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  5. Excellent soup. I'm planning on making a similar soup for my next dinner party (which is not till January, but I always plan ahead) that also contains celery root. I like seeing other people make similar recipes so they can be "guinea pigs" for mine.

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  6. This looks great. I was planning to make a chestnut soup tonight, but frankly yours looks better.

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  7. That one lady can't complain--it's all about food today!

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  8. That sounds really lovely! I haven't tried chestnuts in soup before, but I am really keen to try this soup.

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  9. I'm a big fan of dishes that marry rustic and classy ingredients like Porcini. This is a refined soup...perfect for entertaining.

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  10. Nice recipe!
    One question: I often see recipes for mushroom soup include sherry or Madeira to rehydrate the mushrooms. Would the flavor of either of those clash with the chestnuts? I've never had them except in salads, and I suspect they would be quite different when roasted.

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  11. We made a chestnut and mushroom soup for Thanksgiving too, posted on 11/26. I love your idea of adding diced vegetables, great color!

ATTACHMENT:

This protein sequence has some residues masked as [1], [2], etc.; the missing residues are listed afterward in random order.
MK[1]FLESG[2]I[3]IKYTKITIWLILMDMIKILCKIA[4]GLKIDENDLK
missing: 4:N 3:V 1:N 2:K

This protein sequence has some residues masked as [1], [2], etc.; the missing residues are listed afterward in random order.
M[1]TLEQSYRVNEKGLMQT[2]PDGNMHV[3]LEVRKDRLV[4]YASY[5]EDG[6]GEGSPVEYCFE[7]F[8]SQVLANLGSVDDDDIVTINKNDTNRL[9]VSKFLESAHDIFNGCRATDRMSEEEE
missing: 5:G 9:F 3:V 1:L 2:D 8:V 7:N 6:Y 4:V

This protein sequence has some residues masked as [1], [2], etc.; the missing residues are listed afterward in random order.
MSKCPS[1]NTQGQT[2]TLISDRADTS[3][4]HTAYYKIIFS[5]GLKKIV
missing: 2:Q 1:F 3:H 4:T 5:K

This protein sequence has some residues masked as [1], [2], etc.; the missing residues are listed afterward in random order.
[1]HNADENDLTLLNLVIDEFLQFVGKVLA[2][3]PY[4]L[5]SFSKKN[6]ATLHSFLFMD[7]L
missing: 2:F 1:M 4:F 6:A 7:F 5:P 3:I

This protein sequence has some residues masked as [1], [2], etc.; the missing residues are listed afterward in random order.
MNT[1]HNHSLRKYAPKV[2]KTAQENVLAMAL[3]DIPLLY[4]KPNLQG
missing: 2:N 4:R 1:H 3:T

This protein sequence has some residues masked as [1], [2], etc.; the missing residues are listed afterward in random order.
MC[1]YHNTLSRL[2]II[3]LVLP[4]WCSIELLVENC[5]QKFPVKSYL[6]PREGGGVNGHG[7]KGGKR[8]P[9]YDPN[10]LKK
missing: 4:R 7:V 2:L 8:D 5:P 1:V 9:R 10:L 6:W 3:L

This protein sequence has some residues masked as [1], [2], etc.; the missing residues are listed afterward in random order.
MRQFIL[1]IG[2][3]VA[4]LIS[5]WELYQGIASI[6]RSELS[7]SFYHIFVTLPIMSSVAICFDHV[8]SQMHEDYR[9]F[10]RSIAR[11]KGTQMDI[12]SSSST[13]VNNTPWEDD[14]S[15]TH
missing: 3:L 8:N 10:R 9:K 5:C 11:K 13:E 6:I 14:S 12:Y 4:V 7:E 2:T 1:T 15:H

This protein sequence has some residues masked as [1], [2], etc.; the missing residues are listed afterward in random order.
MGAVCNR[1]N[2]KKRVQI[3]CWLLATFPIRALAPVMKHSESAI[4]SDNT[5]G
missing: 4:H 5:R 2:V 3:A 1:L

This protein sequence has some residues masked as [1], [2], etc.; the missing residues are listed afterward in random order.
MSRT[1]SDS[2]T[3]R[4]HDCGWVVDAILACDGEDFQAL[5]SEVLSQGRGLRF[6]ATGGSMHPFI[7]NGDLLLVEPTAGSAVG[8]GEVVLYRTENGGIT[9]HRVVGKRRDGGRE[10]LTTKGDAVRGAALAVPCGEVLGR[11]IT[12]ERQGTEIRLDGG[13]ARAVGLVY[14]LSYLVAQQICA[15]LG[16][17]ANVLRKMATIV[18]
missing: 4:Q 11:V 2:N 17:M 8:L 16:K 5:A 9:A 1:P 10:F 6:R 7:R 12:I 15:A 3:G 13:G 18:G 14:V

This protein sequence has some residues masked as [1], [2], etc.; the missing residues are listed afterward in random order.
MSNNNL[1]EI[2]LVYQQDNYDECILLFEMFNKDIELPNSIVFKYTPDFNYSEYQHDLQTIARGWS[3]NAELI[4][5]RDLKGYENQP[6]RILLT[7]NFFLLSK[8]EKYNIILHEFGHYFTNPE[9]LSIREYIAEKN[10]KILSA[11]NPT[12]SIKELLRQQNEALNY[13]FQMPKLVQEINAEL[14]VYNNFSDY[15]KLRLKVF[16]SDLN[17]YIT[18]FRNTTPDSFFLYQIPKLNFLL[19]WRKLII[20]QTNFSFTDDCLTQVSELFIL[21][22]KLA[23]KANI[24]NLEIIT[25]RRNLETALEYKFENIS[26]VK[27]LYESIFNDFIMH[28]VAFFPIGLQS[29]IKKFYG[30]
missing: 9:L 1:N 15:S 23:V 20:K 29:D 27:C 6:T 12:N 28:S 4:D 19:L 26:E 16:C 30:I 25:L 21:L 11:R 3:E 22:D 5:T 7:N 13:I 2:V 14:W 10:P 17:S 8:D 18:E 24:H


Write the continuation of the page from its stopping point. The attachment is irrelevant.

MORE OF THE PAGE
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  12. What a great soup, you always come up with the best recipes!

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  13. Eric - The dry sherry in this recipe actually paired nicely with the chestnuts. Definitely not overpowering, but it worked nicely against the earthiness of the mushrooms.

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  14. I have chestnuts at home and they have been sitting there for at least a month....will they go bad? I haven't found anything to make with them (until today!) and wanted to know if I should throw them out. Do I need to crack them open? Will they be obviously rotten. I have never prepared chestnuts before and wouldn't know if they were spoiled. Help!

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  15. Ashley - What I do know about Chestnuts is that they are highly perishable. So, they should be kept in the refrigerator. Provided you've done that, I'd been told they can last for up to six months.

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  16. I've never played with chestnuts, nor do I have one of those nifty hand-held emulsifiers. I better get with it! This soup looks amazing. You have such good things going on over here at Burp! I always enjoy my visits.
    :-)
    Melissa

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  17. What an intriguing pairing! I haven't seen anything similar before but since I am a chestnut and 'shrooms fan I'd eat a bowlful anytime

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  18. Your porcini soup delicious! Very nice site. Your soup recipe presentation is an eye-pleaser.I'm sure it'll be a big hit with the foodies!

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  19. Mmmm yum! You've inspired me. I've been totally afraid of chestnuts but this doesn't look too hard.